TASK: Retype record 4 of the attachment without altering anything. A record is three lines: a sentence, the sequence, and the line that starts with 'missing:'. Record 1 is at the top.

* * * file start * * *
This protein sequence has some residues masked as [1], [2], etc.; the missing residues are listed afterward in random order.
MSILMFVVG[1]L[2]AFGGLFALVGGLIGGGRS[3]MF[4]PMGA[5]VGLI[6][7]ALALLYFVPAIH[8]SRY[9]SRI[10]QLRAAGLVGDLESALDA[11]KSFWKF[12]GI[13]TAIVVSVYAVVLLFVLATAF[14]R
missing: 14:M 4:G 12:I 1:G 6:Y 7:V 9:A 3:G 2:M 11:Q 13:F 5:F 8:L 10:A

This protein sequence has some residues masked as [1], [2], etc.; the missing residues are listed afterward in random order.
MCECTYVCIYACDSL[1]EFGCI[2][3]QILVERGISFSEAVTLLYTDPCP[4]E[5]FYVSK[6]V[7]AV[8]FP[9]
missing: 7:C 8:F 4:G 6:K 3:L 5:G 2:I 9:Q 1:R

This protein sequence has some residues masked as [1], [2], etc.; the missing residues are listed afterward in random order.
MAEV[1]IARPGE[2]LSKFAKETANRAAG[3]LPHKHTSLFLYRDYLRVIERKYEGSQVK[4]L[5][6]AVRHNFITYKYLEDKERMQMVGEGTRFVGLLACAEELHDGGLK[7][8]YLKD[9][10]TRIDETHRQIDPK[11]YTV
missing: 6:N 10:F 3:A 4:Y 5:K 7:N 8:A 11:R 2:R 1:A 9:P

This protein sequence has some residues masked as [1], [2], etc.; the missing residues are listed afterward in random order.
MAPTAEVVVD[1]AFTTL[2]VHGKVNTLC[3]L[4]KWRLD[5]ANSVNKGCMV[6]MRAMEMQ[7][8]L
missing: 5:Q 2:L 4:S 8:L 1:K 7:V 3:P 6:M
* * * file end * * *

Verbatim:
This protein sequence has some residues masked as [1], [2], etc.; the missing residues are listed afterward in random order.
MAPTAEVVVD[1]AFTTL[2]VHGKVNTLC[3]L[4]KWRLD[5]ANSVNKGCMV[6]MRAMEMQ[7][8]L
missing: 5:Q 2:L 4:S 8:L 1:K 7:V 3:P 6:M